African, Caribbean and Black Canadians

By: Janice Dayle

The second annual African Caribbean and Black Canadian HIV/AIDS Awareness Day will be launched nationally on February 7.
Coordinated by the Canadian HIV/AIDS Black African and Caribbean Network (CHABAC), this day aims to further the organization’s mission by heightening awareness through various events that will facilitate the sharing of information. Canadian African Caribbean and Black (ACB) community members will be encouraged to pay close attention to this year’s theme, dubbed “Use a Condom, Get Tested and Start a Conversation”, in an attempt to reverse what CHABAC has reported to be an increased vulnerability of being affected by HIV/AIDS within these communities.
Epidemiological fact sheets appearing on the Awareness Day web site give an unsettling set of statistics that indicate disproportionate infection rates within ACB communities, which are attributed to various factors, including a deep-seated lack of factual information. HIV/AIDS-related stigma and subsequent discrimination is said to further compound the problem, since myths and not facts thrive within ACB communities – leaving its members wide open to being most vulnerable to infections.
Robert Bardston, CHABAC Co-chair said, “Stigma is Public Enemy number one in the battle against the HIV pandemic; and its only through fact-based information and compassionate tolerance that we can combat this pariah called stigma.”
Inspired by the National Black HIV/AIDS Awareness Day that has been observed in the United States on February 7 every year since 1999, the Canadian Awareness Day is deemed absolutely necessary by CHABAC, as the organization has unveiled Public Health Agency of Canada (PHAC) estimates showing that while the ACB population represents 2.5% of people living in Canada, they also represent 14% of people living with HIV – or one in seven of those living with HIV in Canada.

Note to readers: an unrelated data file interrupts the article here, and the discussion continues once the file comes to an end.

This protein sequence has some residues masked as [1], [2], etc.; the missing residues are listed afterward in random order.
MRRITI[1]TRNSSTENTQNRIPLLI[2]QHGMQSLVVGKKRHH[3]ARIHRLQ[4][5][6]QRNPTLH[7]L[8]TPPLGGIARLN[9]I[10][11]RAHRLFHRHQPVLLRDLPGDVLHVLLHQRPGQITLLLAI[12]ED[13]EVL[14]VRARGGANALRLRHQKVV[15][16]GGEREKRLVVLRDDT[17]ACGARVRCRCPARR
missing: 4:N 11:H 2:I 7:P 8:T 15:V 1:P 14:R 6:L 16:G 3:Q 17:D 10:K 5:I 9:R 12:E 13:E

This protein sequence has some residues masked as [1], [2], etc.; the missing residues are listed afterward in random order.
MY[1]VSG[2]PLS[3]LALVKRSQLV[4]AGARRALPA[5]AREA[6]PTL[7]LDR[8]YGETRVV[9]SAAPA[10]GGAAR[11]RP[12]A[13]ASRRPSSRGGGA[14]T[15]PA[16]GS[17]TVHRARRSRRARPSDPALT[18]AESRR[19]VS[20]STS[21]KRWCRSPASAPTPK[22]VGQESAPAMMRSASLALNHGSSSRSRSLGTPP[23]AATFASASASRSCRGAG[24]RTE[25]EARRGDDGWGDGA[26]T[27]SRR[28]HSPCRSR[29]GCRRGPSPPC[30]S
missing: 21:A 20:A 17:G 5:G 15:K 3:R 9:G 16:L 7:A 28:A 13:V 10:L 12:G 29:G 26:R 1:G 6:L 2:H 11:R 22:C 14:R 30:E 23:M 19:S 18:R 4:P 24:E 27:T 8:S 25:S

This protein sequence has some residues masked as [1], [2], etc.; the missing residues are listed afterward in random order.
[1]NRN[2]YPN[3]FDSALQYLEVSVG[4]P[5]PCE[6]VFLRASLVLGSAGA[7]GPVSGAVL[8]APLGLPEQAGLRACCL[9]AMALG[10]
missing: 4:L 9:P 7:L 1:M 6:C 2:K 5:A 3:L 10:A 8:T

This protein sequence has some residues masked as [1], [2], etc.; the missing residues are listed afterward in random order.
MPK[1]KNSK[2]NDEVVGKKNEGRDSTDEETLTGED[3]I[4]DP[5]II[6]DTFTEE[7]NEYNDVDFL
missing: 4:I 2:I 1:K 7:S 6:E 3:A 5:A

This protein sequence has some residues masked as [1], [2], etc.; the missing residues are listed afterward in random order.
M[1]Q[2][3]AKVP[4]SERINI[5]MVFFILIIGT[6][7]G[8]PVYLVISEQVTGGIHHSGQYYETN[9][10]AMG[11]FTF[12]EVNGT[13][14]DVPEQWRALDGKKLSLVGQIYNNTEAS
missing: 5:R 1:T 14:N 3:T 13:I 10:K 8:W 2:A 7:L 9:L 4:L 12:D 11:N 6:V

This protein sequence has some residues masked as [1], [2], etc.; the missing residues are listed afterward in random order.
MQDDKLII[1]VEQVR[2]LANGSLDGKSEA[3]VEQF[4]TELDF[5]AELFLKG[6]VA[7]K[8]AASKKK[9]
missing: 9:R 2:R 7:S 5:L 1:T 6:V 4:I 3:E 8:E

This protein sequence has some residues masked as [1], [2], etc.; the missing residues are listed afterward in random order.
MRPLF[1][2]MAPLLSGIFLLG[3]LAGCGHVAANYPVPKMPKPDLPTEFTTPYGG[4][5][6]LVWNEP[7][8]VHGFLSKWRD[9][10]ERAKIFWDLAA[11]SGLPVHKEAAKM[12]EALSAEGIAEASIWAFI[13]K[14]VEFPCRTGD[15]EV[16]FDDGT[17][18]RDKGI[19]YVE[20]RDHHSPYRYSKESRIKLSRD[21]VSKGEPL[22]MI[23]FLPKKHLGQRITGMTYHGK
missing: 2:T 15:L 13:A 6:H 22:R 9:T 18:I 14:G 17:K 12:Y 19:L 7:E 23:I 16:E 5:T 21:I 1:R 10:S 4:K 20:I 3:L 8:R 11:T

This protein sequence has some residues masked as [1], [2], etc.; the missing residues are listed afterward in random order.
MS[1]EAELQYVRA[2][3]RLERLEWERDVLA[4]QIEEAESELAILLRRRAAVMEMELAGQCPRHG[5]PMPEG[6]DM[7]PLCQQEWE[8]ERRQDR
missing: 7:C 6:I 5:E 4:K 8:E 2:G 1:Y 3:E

CHABAC’S Awareness Day fact sheet shows PHAC (2014) statistics that break down this phenomenon in the following provinces in 2011: Ontario – 22.9% of new HIV infections were through heterosexual transmission among people from African, Caribbean and Black communities; Alberta – 21.2%; Manitoba 19.1%; Quebec 16.2%; Atlantic Canada 5.7%; British Colombia 3.4%; and in Saskatchewan 0.9%.
CHABAC, which is comprised of a coalition of organizations and other partners from across the country, also reports that “while Canada does not have national HIV statistics based on race, PHAC does estimate that the risk of HIV infection is six times higher among Canadians born in countries where HIV is endemic, most of which are located in Africa and the Caribbean.”
Shannon Thomas Ryan, Co-chair of CHABAC and Executive Director of the Black Coalition for AIDS Prevention in Toronto, sees first-hand the disproportionate impact of HIV among men, women, LGBTQ and young people in his community. Ryan said, “Only by talking openly and honestly about HIV can we prevent infections and support those in our community who are living with the virus.”
For more information and to see a full list of events happening across Canada, visit www.blackhivday.ca